Holidays in the Sun, Part One: departure
On 8 July 2013 I left London, heading to Botany Bay, having decided to transport myself to Sydney (albeit courtesy of Qantas, rather than an eight month voyage in the bowels of a prison ship).
This journey had begun in 1990 when I arrived at Kingsford Smith for the first time, half way through a round-the-world adventure. I was in my 20s then. It continued over the following two decades. At first I was a frequent visitor, taking two or three weeks in Sydney every few years, usually when Christmas loomed and the thought of endless uninterrupted dark winters in London became too much. In the most recent decade, I had visited just once, thinking I was done with Australia.
I thought that I had scratched the Sydney itch, but then in February 2013 found myself back here, renting an apartment in the CBD for a three week holiday – into which I snuck several professional appointments. I had a notion to become a trans-continental cultural consultant, rather than one based in London with most clients not far beyond the end of my arm. Wouldn’t it be great to spend summers in Sydney and in London – maybe four months down under, eight months up top? Of course, it didn’t turn out quite like that.
My interest in Sydney had been reawakened, strangely, as a result of becoming bored in the declining days of my employment at Tate. I had dreamt up a side-line as a tour guide, deciding – correctly as it turned out – that Tate Members would be interested in the history of Tate Britain’s Millbank site and its little known role in the transportation of prisoners to Terra Australis during the mid-19th Century. The more tours I led – at £10 a head – the more research I did, the more fascinating I found the story.
What is now Tate Britain, formerly the Tate Gallery, was built on the site of Millbank Penitentiary. From approximately 1842 until 1857 this was the point of embarkation for thousands of petty crooks as they began the long, hard journey to the Land Beyond The Seas. Transportation was by then being downscaled as Australia became increasingly self-sufficient, free settlers were building the colony apace, and the gold-rush made the destination even more desirable. New South Wales was unwilling to take any further convicts and the final prison ship to reach Sydney docked in 1850; ships were by this time more likely to go directly to Perth or Van Diemen’s Land. Transportation ceased in 1868.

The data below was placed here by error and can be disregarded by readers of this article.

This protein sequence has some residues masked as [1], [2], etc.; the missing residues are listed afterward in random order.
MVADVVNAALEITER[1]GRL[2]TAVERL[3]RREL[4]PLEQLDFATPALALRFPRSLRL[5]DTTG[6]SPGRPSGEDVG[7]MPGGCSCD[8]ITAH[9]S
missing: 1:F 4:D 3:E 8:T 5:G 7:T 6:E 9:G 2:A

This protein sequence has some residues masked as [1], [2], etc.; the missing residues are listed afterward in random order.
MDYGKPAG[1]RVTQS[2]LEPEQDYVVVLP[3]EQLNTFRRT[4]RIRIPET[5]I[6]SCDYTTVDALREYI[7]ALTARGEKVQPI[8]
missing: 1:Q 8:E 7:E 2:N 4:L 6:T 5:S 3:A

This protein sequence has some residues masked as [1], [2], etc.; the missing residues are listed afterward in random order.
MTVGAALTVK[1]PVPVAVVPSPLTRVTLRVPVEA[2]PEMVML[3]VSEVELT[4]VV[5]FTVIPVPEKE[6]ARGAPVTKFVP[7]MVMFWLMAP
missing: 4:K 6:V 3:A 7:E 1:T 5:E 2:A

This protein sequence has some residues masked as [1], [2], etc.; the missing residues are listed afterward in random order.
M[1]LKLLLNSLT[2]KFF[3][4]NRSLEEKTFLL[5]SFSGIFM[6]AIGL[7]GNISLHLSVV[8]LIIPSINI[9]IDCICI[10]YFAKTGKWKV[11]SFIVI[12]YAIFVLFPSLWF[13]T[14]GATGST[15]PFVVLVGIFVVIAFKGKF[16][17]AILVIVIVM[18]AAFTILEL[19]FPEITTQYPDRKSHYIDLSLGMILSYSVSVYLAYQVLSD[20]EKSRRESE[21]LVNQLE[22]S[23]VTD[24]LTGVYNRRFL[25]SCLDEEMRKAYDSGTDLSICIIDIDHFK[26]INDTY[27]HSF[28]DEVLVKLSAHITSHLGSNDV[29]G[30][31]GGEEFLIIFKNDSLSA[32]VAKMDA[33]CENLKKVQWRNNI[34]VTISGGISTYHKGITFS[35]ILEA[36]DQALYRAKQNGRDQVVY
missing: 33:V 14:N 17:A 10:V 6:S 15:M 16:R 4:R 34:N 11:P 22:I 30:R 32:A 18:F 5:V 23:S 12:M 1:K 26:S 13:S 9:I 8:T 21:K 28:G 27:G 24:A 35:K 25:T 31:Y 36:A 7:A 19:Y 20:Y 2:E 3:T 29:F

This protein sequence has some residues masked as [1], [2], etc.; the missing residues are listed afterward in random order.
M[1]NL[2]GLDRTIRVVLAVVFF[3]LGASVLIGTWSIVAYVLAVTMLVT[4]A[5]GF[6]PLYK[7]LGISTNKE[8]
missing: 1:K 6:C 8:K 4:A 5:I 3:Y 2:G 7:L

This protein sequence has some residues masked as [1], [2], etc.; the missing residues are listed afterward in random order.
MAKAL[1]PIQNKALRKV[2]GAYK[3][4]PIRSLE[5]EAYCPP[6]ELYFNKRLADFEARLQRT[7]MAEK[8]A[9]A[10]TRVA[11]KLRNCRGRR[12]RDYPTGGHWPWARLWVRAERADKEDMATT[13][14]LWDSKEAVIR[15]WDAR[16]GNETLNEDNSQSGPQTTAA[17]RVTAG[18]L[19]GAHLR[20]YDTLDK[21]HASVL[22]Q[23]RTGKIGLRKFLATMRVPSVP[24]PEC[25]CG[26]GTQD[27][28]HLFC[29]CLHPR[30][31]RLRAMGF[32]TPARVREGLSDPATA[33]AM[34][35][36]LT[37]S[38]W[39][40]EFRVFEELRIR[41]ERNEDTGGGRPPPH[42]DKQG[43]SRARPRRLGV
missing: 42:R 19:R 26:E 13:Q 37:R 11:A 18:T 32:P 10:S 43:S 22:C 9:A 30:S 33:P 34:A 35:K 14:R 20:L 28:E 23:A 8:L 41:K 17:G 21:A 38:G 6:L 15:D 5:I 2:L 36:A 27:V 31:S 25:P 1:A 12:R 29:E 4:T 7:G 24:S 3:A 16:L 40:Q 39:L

The entrance to the Tate gallery is pretty much where the front door of the prison stood, and some of the gallery’s foundations date from the earlier building. Moreover the local pub, favoured by Tate staff – the Morpeth Arms – was frequented by prison staff and, on occasion, housed felons in its cellars for their final night before leaving the putrid London air for all time. It is also thought that the Millbank Estate – public housing which sits behind the gallery – is partially built from brick recycled when the prison was demolished. There was, after all, no eBay in those days.
The vessels of the First Fleet (1787/88) initially dropped anchor at Botany Bay on 19 January 1788, the location recommended by Captain Cook after his voyage of 1770. Finding no fresh water supply, a week later they disembarked at what is now Circular Quay, Sydney. Upon its shore today sits the Museum of Contemporary Art Australia, housed in the former Maritime Services Board building. During my February 2013 holiday, it was the MCA that showed most interest in my proposition. However, they weren’t looking for a consultant to have a cheap holiday at other people’s misery, more someone to take a new role directing their commercial and philanthropic offers.
When fate starts pulling you in a new direction, you really have to let it do its thing. As discussions with the MCA developed, I kept checking the fundamentals: what have I to lose, and could my life could be even better if I rolled the dice and hopped on the Sydney express? There was only one way to find the answers.
Once the decision was made, at the end of March – following a five day trip back to Sydney to present my vision to the MCA Board – there was then the small matter of completing a load of client work and unpacking and re-packing my life. Inevitably things happened during the following three months which pulled very hard indeed in the opposite direction to the prevailing wind, but tickets were booked, boxes packed, parties held and tears shed as departure loomed. Somehow I also squeezed in a landmark birthday. It really did seem like the end of part one…
(to be continued in part two)